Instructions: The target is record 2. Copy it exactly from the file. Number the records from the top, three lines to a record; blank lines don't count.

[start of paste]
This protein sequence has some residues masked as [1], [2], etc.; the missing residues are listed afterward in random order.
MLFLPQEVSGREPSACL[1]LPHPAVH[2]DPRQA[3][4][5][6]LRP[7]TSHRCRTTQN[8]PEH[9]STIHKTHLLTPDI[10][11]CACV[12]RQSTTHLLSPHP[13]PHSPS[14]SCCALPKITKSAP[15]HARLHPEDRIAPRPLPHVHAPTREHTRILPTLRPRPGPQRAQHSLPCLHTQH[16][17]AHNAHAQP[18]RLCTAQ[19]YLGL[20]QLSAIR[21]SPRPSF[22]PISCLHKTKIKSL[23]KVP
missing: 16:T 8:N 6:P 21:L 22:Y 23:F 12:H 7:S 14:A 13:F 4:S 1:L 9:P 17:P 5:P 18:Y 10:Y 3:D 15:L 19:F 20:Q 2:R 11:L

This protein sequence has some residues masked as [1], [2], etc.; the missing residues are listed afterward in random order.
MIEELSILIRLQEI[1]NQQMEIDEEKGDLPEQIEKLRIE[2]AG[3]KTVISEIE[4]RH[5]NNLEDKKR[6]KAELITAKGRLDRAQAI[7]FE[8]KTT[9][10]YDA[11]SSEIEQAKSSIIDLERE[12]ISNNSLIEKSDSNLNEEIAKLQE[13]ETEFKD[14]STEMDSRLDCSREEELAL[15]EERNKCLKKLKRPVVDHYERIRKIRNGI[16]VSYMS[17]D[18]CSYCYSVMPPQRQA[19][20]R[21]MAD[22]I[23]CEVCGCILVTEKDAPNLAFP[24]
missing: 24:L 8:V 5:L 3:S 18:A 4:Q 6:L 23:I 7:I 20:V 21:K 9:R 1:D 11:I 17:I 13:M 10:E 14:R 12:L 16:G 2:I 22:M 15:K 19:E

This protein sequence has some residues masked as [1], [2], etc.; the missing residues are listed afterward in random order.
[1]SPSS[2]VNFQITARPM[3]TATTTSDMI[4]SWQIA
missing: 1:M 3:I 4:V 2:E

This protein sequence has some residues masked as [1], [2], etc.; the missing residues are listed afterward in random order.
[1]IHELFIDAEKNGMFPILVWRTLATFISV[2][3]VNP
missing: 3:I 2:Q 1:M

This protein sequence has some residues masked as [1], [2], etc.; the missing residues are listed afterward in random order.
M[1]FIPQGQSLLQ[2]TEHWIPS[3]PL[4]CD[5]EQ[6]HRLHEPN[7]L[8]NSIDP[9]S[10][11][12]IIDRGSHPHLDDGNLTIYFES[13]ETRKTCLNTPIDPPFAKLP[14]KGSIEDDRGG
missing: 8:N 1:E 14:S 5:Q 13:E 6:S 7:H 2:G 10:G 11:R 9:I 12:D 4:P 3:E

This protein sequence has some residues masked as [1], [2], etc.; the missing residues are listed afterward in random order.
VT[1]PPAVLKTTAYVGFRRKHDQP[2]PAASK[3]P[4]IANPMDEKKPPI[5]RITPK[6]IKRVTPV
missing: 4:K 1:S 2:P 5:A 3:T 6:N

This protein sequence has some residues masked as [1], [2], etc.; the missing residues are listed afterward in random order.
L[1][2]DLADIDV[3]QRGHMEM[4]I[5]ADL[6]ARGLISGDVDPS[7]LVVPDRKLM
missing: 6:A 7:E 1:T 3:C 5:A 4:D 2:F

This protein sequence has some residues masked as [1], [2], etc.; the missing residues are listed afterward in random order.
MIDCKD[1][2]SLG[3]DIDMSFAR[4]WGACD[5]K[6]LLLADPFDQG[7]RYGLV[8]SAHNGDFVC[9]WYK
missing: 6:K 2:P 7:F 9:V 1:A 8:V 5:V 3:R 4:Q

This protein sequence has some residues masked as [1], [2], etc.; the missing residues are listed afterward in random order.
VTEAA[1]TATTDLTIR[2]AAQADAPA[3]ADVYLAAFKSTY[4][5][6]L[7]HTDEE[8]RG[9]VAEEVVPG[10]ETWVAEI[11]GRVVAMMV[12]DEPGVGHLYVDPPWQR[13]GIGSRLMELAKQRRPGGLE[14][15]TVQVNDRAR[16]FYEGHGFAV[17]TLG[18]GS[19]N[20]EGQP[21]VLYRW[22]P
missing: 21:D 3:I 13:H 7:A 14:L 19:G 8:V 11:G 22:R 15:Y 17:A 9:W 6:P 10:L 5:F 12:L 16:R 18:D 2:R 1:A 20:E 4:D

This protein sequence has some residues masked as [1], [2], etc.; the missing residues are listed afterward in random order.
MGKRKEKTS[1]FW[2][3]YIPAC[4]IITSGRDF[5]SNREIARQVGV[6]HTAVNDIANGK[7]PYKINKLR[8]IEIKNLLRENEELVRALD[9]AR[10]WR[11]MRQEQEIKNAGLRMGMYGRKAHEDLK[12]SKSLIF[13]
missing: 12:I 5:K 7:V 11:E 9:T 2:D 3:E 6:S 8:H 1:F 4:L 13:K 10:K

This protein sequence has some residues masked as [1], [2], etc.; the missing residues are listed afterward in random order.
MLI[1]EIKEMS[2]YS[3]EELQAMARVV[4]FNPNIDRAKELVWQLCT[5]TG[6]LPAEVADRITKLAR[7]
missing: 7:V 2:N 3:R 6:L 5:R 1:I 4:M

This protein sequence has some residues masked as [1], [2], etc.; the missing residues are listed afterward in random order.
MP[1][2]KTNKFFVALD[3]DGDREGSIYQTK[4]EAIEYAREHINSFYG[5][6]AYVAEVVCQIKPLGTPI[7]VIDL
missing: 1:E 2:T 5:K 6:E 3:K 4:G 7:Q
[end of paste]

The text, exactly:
This protein sequence has some residues masked as [1], [2], etc.; the missing residues are listed afterward in random order.
MIEELSILIRLQEI[1]NQQMEIDEEKGDLPEQIEKLRIE[2]AG[3]KTVISEIE[4]RH[5]NNLEDKKR[6]KAELITAKGRLDRAQAI[7]FE[8]KTT[9][10]YDA[11]SSEIEQAKSSIIDLERE[12]ISNNSLIEKSDSNLNEEIAKLQE[13]ETEFKD[14]STEMDSRLDCSREEELAL[15]EERNKCLKKLKRPVVDHYERIRKIRNGI[16]VSYMS[17]D[18]CSYCYSVMPPQRQA[19][20]R[21]MAD[22]I[23]CEVCGCILVTEKDAPNLAFP[24]
missing: 24:L 8:V 5:L 3:S 18:A 4:Q 6:L 23:I 7:I 20:V 21:K 9:R 1:D 11:I 17:I 13:M 10:E 14:R 12:L 16:G 2:I 22:M 15:K 19:E